Philadelphia, Pennsylvania (CNN) When the university paid its own bills for two years, it took a gamble that it would be better off for the rest of its students than for taxpayers.
The university had borrowed money from the city of Philadelphia, and it had paid off the city’s mortgage.
But when the university announced it would pay its own $300,000 monthly rent for a two-year period, the city was outraged.
It asked that the university repay the debt to taxpayers.
That prompted the university to take a different approach, to pay for itself instead.
Instead of going through the university’s regular payment process, the university would have used a credit line, the name for a payment from a bank that was more common at the time.
The credit line would be used to pay the $300 million bill, the school said in a statement.
The move saved the university from going bankrupt.
And it gave it the chance to take more risks with the building that houses its offices and labs.
The school said the move was a result of an increase in the amount of credit available for campus loans from banks, which are increasingly used to help schools pay their own bills.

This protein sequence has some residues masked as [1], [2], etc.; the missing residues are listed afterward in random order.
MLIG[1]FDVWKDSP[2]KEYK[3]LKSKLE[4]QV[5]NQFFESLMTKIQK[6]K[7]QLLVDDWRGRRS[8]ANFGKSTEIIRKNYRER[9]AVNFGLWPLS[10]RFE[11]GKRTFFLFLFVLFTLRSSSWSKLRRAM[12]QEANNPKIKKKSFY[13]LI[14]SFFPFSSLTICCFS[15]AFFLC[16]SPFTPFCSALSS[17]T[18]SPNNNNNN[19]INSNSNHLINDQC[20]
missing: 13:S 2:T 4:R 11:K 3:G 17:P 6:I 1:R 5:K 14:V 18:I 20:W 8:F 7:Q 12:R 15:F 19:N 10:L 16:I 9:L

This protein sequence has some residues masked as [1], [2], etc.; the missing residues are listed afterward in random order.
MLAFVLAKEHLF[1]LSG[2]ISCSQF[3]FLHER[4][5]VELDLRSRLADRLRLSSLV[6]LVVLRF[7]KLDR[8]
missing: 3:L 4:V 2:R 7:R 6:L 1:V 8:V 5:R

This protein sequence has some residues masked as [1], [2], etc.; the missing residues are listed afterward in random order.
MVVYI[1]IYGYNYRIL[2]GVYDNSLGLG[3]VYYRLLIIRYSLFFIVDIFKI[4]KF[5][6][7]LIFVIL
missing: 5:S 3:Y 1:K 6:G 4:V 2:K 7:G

The new arrangement also saved the city money, since the university was already borrowing money for its own building, said David L. Baughman, the director of finance and program management at the city.
Baughman said the city should have paid for the university with its own money, rather than with a loan from a government agency.
The city, which has long complained about how its tax dollars are being spent, welcomed the university move.
The city, with more than $5 billion in annual revenue, was already using more of its credit line than it needed, he said.
Bougart said the new arrangement allowed the city to borrow even more money and help pay down its debt.
But the city would have to repay that debt over time, and then find a new way to use that money, he added.
The mayor’s office said in an email that it was grateful to the university for its work and appreciated its efforts in reducing its financial burden.
“The city will continue to work with our creditors and will take every measure necessary to reduce its debt, including refinancing,” the mayor’s press secretary, Amy O’Connell, said in the email.